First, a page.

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PAX: What Gamers Think of Nvidia's GTX 480

By - Source: Tom's Hardware US | B 126 comments

The press conference is over and the reviews are up; the GTX 480 and 470 from Nvidia are officially official, and only two weeks away from store shelves. Amid all the pomp and circumstance, what do gamers actually think of the new Nvidia cards?

There is a lot of positive energy on the PAX East show floor regarding the new Nvidia hardware. “It’s good to finally see Nvidia with a new series of video cards. It’s been too long, but I think it’s been worth the wait," said one bystander at the Nvidia booth (he did not want to give me his name). "I haven't had a chance to sit down at look at reviews," said John S, while playing the StarCraft II beta at the Nvidia booth, "but if the rocket sled demo is any indication, Nvidia has some impressive hardware on their hands."

Brandon, a passer-by at the Alienware booth emphatically stated "I can't wait to grab a GTX 480, or even a dual-GPU version when it comes out. AMD is going DOWN!"

Sure, new hardware is always exciting, but there's a flip-side to every coin. "I don't claim loyalty to AMD or Nvidia, but why would I pay $500 for a GTX 480 when a 5870 from AMD is $100 less for only a minor dip in performance?" said Mike G., also at the Nvidia booth. Another negative reaction came from Brian R, near the Rockstar Games booth. "I bought my 5870 about a month ago, and after seeing what Nvidia is bringing to market in a few weeks, I think I made the right choice."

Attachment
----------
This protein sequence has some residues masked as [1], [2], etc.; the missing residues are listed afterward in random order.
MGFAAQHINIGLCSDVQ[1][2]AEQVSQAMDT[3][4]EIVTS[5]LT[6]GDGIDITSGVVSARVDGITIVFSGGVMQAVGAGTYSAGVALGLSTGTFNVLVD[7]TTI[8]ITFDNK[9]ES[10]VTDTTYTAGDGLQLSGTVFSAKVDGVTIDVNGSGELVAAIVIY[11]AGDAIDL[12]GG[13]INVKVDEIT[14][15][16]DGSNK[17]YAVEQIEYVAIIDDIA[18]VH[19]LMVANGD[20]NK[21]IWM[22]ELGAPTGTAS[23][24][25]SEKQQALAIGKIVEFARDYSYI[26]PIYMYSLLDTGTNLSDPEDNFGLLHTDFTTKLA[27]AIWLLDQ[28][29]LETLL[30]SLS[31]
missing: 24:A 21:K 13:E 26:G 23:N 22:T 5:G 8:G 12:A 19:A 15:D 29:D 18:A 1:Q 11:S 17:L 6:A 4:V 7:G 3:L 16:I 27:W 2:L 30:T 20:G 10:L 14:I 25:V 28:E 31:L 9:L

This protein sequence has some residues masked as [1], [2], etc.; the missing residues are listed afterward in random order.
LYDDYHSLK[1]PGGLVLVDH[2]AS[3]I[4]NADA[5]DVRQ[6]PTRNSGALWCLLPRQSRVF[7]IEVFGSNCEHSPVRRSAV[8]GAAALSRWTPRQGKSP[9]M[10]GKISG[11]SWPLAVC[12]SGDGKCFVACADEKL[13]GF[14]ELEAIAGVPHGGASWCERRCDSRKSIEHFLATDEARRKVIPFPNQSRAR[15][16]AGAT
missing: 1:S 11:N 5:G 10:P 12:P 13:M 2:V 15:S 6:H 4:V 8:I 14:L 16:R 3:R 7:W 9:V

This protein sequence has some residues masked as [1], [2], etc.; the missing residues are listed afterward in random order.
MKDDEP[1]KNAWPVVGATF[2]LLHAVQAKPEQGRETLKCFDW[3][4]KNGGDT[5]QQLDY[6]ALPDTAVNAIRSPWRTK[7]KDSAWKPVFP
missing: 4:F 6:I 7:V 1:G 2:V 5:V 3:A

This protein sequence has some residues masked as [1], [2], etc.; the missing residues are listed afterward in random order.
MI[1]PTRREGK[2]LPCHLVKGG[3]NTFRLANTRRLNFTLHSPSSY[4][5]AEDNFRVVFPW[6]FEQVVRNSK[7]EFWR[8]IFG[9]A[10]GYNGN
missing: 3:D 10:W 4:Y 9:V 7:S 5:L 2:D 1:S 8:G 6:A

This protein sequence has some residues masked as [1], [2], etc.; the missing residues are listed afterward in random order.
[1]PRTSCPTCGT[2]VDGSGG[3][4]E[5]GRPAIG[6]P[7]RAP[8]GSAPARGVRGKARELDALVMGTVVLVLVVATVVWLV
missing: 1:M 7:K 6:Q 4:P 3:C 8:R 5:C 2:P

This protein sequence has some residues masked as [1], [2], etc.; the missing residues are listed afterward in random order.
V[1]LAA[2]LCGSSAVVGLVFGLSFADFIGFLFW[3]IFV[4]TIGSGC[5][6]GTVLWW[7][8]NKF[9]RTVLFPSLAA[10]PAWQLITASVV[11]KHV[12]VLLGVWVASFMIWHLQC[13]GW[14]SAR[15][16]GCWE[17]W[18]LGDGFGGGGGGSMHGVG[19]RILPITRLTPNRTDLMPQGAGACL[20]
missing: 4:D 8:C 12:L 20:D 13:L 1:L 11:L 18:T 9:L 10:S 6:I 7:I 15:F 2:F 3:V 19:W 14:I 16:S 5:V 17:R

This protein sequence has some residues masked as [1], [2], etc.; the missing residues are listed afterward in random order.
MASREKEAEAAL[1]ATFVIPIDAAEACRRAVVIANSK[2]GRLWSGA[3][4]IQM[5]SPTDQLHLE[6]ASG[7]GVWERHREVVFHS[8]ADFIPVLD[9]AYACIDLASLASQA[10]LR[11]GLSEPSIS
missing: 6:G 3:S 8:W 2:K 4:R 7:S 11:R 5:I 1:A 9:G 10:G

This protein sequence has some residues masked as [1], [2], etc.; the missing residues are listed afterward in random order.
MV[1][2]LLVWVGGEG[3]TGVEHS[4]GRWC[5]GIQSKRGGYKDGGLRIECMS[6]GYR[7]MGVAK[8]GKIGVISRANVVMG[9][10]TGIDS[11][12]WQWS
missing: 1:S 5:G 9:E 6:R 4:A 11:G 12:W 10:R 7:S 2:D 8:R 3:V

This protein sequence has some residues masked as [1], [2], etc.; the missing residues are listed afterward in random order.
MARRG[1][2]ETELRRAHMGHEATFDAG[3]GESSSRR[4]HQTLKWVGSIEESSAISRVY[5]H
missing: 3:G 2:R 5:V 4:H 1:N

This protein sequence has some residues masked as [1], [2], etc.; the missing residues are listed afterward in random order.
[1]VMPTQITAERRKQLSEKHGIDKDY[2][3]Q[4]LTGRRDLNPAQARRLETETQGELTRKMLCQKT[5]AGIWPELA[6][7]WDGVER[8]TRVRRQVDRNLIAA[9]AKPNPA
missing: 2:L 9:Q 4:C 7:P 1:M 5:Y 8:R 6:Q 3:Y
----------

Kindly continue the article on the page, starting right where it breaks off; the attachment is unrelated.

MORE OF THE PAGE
And of course, to keep things even, admitted AMD fanboy Kelby said, "AMD took the price-performance crown with the 4000 series, and after looking at the reviews online, things won't be any different with the 5000 series. Plus, why get a GTX 480 when the 5970 uses roughly the same amount of power but offers much better performance?"

My two cents: competition is great, if not an absolute necessity, so Nvidia finally showing up to the DX11 party can only be good for PC enthusiasts. After witnessing the press conference here at PAX East and reading Chris Angelini's review, it looks like AMD does indeed have the performance per dollar edge for now (full disclosure: I am using a 4870 X2 right now, but I claim no loyalty to either company). However, some of what Nvidia is showing off is pretty cool, like the new raytracing demos. I'll leave it to the commenters to battle over which is better.

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  • 44 Hide
    znegval , March 28, 2010 2:21 AM